Lawnmowers-Use Caution to Avoid Foot Injuries

Weekend Doctor

By Dr. Thomas F. Vail
Lawn care season is back and I caution homeowners to protect their feet and the feet of those around them when using
rotary-blade lawnmowers. Each year, about 25,000 Americans sustain injuries from power mowers, according to the U.S. Consumer Products Safety Commission.


Yet, each year I continue to see patients who have been hurt while operating a lawnmower barefoot or wearing flip-flops. While electric mowers seem more dangerous because there is electricity involved, people even suffer injuries from just using a manual push model.

Children younger than 14 and adults older than 44 are more likely to be injured from mowers than others. Anyone who operates a lawnmower should take a few simple precautions to avoid injuries or accidents:

  • Don't mow a wet lawn. Losing control from slipping on rain-soaked grass is the leading cause of foot injuries caused by powermowers.
  • Before starting to mow, take a good look around your garden and search it for sticks, rocks, toys, or dog bones, as these canall damage your mower. In addition, hitting these objects can cause the mower to veer out of control and cause serious injury.
  • Goggles or other eye protection should be worn to protect foreign objects like stones from coming in contact with the blades, being thrown up and striking your eyes.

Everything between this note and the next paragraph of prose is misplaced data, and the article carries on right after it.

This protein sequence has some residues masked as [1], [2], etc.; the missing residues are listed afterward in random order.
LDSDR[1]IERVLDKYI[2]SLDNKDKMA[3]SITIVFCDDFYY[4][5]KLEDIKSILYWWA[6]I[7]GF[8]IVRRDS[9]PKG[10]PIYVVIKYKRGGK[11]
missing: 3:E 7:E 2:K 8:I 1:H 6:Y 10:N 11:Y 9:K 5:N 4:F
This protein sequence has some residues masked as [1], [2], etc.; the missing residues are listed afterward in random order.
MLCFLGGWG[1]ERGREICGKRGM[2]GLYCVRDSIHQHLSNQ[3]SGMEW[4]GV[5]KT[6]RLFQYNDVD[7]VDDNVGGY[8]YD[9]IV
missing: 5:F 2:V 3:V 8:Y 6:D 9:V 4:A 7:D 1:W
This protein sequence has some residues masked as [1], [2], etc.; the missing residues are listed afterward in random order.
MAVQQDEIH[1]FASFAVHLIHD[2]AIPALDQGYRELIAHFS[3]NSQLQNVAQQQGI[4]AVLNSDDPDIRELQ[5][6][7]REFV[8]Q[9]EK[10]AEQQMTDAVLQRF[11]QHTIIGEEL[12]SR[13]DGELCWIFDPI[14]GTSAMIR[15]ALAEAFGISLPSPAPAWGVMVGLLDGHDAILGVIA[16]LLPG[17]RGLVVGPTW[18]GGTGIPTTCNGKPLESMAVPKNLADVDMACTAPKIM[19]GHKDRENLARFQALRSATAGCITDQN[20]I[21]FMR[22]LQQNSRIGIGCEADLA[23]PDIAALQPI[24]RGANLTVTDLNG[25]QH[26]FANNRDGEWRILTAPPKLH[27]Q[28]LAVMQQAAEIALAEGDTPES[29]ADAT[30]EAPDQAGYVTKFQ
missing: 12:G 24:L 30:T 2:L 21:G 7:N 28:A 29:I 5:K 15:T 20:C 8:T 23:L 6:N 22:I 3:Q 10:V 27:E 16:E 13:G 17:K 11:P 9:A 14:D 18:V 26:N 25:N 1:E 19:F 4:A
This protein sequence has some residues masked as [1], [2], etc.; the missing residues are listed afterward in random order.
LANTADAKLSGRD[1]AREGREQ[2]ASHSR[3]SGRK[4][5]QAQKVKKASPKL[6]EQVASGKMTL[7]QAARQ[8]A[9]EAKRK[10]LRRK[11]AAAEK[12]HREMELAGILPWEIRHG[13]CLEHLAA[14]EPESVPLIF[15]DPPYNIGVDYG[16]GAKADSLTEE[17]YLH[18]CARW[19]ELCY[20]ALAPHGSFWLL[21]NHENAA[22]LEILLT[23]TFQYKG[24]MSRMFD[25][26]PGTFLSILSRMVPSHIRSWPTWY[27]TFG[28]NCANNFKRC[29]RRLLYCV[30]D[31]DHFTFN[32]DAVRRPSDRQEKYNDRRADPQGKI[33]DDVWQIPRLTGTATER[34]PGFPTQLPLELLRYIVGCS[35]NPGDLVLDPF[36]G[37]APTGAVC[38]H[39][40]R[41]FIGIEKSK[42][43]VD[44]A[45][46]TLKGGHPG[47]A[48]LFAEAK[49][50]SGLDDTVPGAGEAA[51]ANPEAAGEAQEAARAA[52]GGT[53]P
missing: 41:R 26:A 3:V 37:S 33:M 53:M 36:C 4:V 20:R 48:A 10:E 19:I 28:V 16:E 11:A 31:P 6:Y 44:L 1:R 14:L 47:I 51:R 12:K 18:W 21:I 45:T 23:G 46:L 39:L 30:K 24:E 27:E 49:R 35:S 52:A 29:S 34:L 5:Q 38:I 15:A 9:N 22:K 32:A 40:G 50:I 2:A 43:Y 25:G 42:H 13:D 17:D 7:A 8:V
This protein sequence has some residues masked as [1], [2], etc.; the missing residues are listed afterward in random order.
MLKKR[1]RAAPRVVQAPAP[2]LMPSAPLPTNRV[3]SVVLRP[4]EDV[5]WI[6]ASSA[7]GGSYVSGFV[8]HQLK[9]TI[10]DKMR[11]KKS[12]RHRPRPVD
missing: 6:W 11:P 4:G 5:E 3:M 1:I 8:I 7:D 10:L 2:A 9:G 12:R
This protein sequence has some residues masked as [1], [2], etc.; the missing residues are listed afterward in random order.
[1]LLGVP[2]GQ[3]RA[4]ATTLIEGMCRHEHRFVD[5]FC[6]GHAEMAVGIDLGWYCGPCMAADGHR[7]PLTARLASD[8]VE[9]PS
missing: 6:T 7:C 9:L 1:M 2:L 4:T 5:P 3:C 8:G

• If your mower strikes a foreign object, turn it off immediately, disconnect the power supply, and make sure the blades have stopped rotating before checking for any damage.
  • Wear heavy shoes or work boots when mowing. No sneakers or sandals! Flimsy footwear like flip-flops put your feet at the most risk for injury. Steel-toe cap boots are preferable.
  • Don't let small children ride on the lap of an adult on a lawn tractor. Children can be severely injured by the blades when getting on or off the machine
  • If you leave your lawnmower for any length of time, turn the engine off and remember to take the key with you.
  • Mow across slopes instead of up or down them to avoid falling or injuring yourself.
  • Mow by pushing the mower away from you. Never pull a running mower backwards.
  • Never mow over gravel.
  • Keep children away from the lawn when mowing.
  • When operating a power mower, keep the clip bag attached to prevent projectile injuries.
  • Use a mower with a release mechanism on the handle that automatically shuts it off when your hands let go.
  • Don't smoke when using a gasoline mower. Keep all ignition sources away from the mower and the fuel supply.
  • Buy a mower that has a residual current device fitted. Should you inadvertently cut through a cable, this will immediately cut off the electricity supply.
  • Always clean a mower after you use it, store it in a safe place, and keep it well maintained. If a mower accident does occur, immediate treatment is necessary to flush the wound thoroughly and apply antibiotics to prevent infection.

While superficial wounds can be treated on an outpatient basis, more serious injuries usually require surgery to deep clean the wound and close it, or repair tendon damage.

Vail is with the Advanced Footcare Clinic, Findlay.
Questions for Blanchard Valley Health System doctors may be sent to [email protected],
or to Weekend, The Courier, P.O. Box 609, Findlay, OH 45839-0609.